News

Dehydrated nurses in hot weather are a patient safety issue, RCN warns

College says that staff must take breaks and have access to water throughout shifts to avoid mistakes  

College says that staff must take breaks and have access to water throughout shifts to avoid mistakes  


Picture: iStock

Patients and relatives are passing out and vomiting in hospitals due to the hot weather, nurses have warned. 

The RCN said the heatwave has seen temperatures on some wards soar to more than 30ºC with nurses themselves reporting feeling ill. 

Nurses have reported feeling exhausted, sick and dizzy as the hot weather raises temperatures in hospitals.

One nurse was admitted to an emergency department with dehydration after working three 12-hours shifts in a row during the heatwave, the college reported.

College members say they are not able to stay properly hydrated as some hospitals do not allow water bottles on wards and there is no time to take breaks due to understaffing. 

Health risk 

RCN professional lead for acute, emergency and critical care Anna Crossley said: ‘Nursing staff should not be expected to work 12-hour shifts in stifling heat with no access to water. Not only is this extremely uncomfortable, it is dangerous, both for them, and the patients they care for. 

‘Dehydration in overheated hospitals is a health risk and can lead to serious conditions - including urinary tract infections and acute kidney injury. By law, patients, relatives and staff must have easy access to water.' 

Ms Crossley added: ‘Dehydration also affects cognition, which could lead to mistakes. Hospital management should allow water bottles on shift, so staff can stay hydrated and make sure they have breaks. This is an issue of patient safety.’

Cooling breaks

RCN national officer Kim Sunley added: 'Nurses are now becoming patients themselves due to the heat.

'We have heard from one member who ended up in A&E suffering from dehydration, after working 12-hour shifts back to back in temperatures exceeding 30C.

'Others have reported exhaustion, sickness and dizziness. This is not acceptable. Good patient care depends on nurses and clinical support assistants being well enough to perform their jobs effectively.'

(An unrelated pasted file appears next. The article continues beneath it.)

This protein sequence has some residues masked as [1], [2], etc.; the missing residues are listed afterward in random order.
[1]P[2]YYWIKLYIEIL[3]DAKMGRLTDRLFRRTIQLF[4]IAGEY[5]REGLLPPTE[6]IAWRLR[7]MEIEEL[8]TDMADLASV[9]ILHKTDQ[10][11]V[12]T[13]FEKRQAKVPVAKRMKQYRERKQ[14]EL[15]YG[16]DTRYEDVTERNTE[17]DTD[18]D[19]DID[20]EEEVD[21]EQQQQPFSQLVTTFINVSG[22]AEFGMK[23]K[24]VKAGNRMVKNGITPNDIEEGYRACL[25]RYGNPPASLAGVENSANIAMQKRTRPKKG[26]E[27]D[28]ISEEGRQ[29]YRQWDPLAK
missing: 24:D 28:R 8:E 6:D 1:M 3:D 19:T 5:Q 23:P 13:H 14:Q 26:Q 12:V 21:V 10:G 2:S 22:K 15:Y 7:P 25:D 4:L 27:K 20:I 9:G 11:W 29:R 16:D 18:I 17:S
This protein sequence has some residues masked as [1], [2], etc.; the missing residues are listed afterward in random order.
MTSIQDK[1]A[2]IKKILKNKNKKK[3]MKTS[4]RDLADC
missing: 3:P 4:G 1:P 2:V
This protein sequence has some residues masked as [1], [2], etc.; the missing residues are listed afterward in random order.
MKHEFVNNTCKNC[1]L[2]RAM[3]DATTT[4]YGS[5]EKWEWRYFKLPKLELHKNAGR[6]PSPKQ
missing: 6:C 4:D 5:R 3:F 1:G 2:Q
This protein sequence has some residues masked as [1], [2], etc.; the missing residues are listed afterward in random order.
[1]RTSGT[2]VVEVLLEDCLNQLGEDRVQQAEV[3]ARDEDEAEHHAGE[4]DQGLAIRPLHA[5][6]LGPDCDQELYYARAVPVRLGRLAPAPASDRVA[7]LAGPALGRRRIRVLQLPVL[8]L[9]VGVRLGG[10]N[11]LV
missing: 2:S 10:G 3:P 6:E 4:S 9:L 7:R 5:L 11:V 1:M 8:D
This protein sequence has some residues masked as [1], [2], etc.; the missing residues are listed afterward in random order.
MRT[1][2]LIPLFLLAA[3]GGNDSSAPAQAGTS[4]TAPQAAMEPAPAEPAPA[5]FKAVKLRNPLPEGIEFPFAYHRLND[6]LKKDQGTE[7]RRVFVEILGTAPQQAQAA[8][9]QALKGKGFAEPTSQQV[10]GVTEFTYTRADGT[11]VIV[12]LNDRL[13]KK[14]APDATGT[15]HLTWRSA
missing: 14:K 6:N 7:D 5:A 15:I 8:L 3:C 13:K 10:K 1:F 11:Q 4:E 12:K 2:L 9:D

She added that both patients and nurses must have easy access to water and staff must be able to take regular breaks, preferable somewhere cool.

Rising temperature 

In June, nurses were urged to stay hydrated when the Met office raised its heat-health watch to level 2 for England in response to rising temperatures which were expected to exceed 30ºC. 

Society for Acute Medicine president Nick Scriven said he had witnessed ‘winter levels of activity’ due to patients being admitted with respiratory problems. 

Older people, young children and those with long-term conditions, including heart and lung diseases, are particularly vulnerable to the effects of hot weather. 

Diabetes UK has also warned that people with higher blood glucose levels face an increased risk of dehydration during hot weather, and urged such patients to drink more water.

Meanwhile, the Local Government Association has said social workers are on high alert to check on people having difficulties in the heat, and urged the public to keep an eye on vulnerable or older neighbours, family or friends.

Top tips for staying safe in the heat

  • Look out for others, especially older people, young children and babies and those with underlying health conditions
  • Close curtains in rooms that face the sun to keep indoor spaces cooler and remember it may be cooler outdoors than indoors
  • Drink plenty of water as sugary, alcoholic and caffeinated drinks can make you more dehydrated
  • Try to keep out of the sun between 11am and 3pm
  • Walk in the shade, apply sunscreen and wear a hat if you have to go out in the heat
  • Avoid physical exertion in the hottest parts of the day
  • Wear light, loose fitting cotton clothes
  • Make sure you take water with you if you are travelling
Source: Public Health England

 

Related material 


In other news

This is a free article for registered users

This article is not available as part of an institutional subscription. Why is this? You can register for free access.

Jobs